In short, the Romanians’ war strategy were rarely about charging your opponent heads on, as most of often than not, they would stand no chance, and more about picking your battles and using the land to your advantage. Vlad the Impaler’s famous night attack, when he charged into the Ottoman camps at midnight with his whole army, almost killing the sultan, was merely another piece of a long Romanians tradition of fighting this way. Mircea the Elder previously defeated Sultan Baiazid I at the battle of Rovine with 12.000 troops against 40.000 with similar tactics. And before that, Basarab I the Founder earned Romanians independence through an ambush at the Carpathian passes with 10.000 troops made out mostly of conscripted peasants against the Hungarian 30.000 troops army made out mostly of professional mercenaries.
2. Architecture: Eastern European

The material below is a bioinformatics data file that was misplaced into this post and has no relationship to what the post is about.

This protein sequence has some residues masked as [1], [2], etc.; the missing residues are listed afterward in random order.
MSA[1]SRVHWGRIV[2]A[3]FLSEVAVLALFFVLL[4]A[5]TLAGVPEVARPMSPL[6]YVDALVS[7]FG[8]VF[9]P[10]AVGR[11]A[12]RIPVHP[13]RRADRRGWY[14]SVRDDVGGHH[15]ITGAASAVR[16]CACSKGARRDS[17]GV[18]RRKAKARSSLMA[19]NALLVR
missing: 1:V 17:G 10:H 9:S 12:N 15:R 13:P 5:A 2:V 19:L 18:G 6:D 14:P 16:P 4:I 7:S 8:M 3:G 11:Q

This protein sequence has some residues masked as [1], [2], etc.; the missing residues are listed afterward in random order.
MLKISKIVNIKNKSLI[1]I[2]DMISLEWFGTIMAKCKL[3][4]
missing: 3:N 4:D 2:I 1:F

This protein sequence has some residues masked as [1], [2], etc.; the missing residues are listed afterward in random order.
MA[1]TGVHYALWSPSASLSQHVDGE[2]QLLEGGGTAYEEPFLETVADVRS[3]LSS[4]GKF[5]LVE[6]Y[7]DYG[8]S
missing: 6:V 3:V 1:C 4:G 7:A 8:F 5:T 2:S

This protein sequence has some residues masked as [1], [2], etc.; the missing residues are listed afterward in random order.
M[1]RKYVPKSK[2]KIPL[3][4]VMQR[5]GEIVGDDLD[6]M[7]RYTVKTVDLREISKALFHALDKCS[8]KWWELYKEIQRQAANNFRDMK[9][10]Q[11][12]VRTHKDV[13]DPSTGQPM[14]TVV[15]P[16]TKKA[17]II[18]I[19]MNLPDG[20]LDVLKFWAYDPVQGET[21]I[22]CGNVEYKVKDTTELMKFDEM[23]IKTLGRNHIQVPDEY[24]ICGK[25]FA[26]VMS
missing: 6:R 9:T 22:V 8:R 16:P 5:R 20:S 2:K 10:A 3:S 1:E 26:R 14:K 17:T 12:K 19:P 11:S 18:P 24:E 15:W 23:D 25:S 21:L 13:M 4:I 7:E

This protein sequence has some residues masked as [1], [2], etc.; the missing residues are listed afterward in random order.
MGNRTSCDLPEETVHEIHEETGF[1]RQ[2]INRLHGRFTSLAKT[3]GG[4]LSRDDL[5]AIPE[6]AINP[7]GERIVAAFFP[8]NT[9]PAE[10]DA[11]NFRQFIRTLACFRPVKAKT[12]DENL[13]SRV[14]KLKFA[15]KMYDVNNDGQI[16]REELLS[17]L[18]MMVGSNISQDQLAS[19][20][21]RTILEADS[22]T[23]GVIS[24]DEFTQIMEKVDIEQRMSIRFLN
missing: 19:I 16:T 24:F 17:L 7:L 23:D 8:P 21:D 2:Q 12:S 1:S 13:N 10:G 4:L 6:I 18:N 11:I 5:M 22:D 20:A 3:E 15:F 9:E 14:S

3. Tech Tree Disabled:
Archery Range → Hand Cannoner.
Barracks → Eagle Scout.
Stable → Rider Camel, Battle Elephant, Steppe Lancer.
Siege Workshop → Onager, Heavy Scorpion, Bombard Cannon.
Blacksmith → -
Dock → Demolition Ship, Cannon Galleon.
University → Heated Shot, Arrowslits, Chemistry
Castle → Sappers
Monastery → Atonement, Herbal Medicine, Sanctity, Faith, Illumination, Block printing
Town Center → -
Mining Camp → Stone Shaft Mining
Lumber Camp → -
Market → -
Mill → -
Militarily it has: poor siege (Romanians not known for their catapults or great siege), poor ships (again, only having little sea access), no chemistry (was a bit late to the part in this department, only aroung 1600s), weak monks (being orthodox, the church didn’t have such an international influence as it did for catholics).
4. Unique Unit (pick your favourite):
Castle: Viteji (but pick your favourite from below).
Barracks: Portar (upgrade to Haleberdier)